Saturday 20 July 2019

Former Ireland centre Field urges Schmidt to trust his fringe players

Ireland head coach Joe Schmidt
Ireland head coach Joe Schmidt
Maurice Field of Ireland is tackled by Ieuan Evans of Wales during the Five Nations international between Wales and Ireland in 1997
David Kelly

David Kelly

Former Ireland centre Maurice Field was already reflecting on a lost opportunity on English soil as he settled down with his family to watch Ireland's Triple Crown showdown with the old enemy last weekend.

A heartbreaking last-minute defeat in the annual fundraising Legends' blowout at the Twickenham Stoop on Friday evening made him feel all of the 50 years he celebrated with so many former comrades.

Events that unfolded less than 24 hours later in the same corner of South West London did little to alleviate bruised bones or egos.

"I thought it was a lost opportunity in so many ways," says the former Malone centre. "Not least because, if Owen Farrell had been binned for his late hit, Ireland could have won the match there and then."

But it was the punishment dished out to Johnny Sexton – who visibly wilted as the game went on – that annoyed Field even more, watching agog as the reserve Ireland out-half, Paddy Jackson, remained benched.

The post-match discussions concerning Sexton have centred on his fitness. Although most supporters divined that the Racing Metro star was injured during the Twickenham encounter, this was only confirmed by Joe Schmidt's Irish management team on Tuesday when it emerged that he had sustained a thumb injury.

For former Belfast fireman Field, who felt that Sexton's injury may have been of a more serious nature – he suggests a knock to the head – it prompted a more obvious inquiry.

Why was Jackson (pictured below), the nominated and presumably trusted alternative, not produced into the fray when it was clear that Sexton's efforts were exponentially enervating the out-half as Ireland chased the opportunity to win the game?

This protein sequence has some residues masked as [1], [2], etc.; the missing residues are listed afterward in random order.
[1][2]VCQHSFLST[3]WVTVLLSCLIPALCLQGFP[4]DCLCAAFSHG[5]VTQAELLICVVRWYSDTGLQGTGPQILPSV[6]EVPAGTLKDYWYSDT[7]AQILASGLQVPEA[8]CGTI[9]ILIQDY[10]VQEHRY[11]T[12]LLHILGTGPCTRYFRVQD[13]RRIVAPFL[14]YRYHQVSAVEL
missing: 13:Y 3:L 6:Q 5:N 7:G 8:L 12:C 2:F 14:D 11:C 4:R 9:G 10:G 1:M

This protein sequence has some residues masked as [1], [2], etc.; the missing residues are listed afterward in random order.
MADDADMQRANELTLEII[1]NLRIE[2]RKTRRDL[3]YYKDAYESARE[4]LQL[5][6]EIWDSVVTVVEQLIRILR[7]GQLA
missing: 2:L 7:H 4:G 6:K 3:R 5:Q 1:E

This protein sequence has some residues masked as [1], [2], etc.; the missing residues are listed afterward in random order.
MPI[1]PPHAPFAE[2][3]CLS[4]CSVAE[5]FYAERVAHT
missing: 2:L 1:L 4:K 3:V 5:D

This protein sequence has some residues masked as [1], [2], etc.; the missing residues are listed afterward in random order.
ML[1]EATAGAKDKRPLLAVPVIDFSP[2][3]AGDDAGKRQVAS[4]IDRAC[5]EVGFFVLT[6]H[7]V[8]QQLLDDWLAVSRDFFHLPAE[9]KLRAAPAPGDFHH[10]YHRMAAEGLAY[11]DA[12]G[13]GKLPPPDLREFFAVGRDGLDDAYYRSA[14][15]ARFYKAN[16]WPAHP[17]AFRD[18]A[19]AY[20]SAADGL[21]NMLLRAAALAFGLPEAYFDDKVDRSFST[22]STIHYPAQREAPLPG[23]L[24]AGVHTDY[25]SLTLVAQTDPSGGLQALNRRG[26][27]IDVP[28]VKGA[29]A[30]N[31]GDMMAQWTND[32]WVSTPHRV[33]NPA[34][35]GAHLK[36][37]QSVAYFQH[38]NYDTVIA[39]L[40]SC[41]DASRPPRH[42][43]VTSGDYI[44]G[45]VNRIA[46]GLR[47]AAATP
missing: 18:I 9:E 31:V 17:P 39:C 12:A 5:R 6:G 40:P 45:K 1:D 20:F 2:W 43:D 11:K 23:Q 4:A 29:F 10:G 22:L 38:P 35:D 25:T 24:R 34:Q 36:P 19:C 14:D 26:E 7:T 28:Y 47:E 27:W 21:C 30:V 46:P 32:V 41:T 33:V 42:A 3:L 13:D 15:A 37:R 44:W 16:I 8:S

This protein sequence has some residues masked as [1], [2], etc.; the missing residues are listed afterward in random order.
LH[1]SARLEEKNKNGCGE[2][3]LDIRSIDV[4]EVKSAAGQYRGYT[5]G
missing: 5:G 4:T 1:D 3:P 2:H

"It seemed to me that Sexton took a knock to the head and was a wee bit groggy and it made you wonder is he that far ahead of Paddy, even in that condition," says Field.

"For so long, there was parity between the Irish competing out-halves, whether it was David Humphreys and Ronan O'Gara or Ronan and Johnny.

"Personally, given what was happening to Johnny, I would have thought it was prudent for Joe Schmidt to bring Paddy on.

"Mike Brown was being allowed to have a field day because the kicks weren't good enough to allow the Irish chasers to put pressure on him running back.

"And if it was a hand injury, then that's something you're going to be really conscious of.

"It affects your ability to distribute the ball for one thing and it's hard to tackle, particularly with the skin-tight jerseys the players have nowadays. You're thinking: 'Can I do this?'

"Only Joe can answer the question, but it's a 23-man game these days and you have got to have trust in the bench. Otherwise, why have them there in the first place?"

The main concern is that Jackson's potential has been undermined by being relegated to second-choice place-kicker at Ulster to Ruan Pienaar, the Springbok legend who's contracted to the province for three more years.

"Sure, that has to be part of an out-half's weaponry," admits Field. "And maybe Paddy has been stifled by that, although there are other place-kicking options, particularly Rob Kearney from distance."

Field believes that, for all the anguish over last weekend's defeat, the championship is still more of a likelihood than not and, although he demurs at talk of the absence of the 'X-factor,' he feels that Jackson starting against Italy at the Aviva is an option definitely worth exploring.

"Sometimes it needs a player to be honest and say: 'Look, I don't think I'm 100pc here'," he says, again referring to Sexton's obvious difficulties in Twickenham.


"Hopefully, he can come through this injury in time for Saturday week against Italy. But I think it might be a good idea to start Paddy in those circumstances, because you can always bring Johnny in off the bench.

"Italy are fraying at the edges a little bit and they always seem to struggle when it gets to this stage of the championship in terms of their form and strength in depth.

"Ireland didn't pay all that badly. I wouldn't be keen on making wholesale changes. Gordon D'Arcy was off the boil for a year or two, but he's been putting in performances.

"There has been talk about Tommy Bowe, Simon Zebo and Luke Fitzgerald, but it's all about settled combinations for Ireland now. And do these players have enough game time?

"Joe has demonstrated that he will give players a chance. He has done so with Andrew Trimble and he has taken that chance."

Extending that faith to his entire squad, insists the 17-times capped Malone man, will be the key to maintaining their stranglehold on the championship.

Irish Independent

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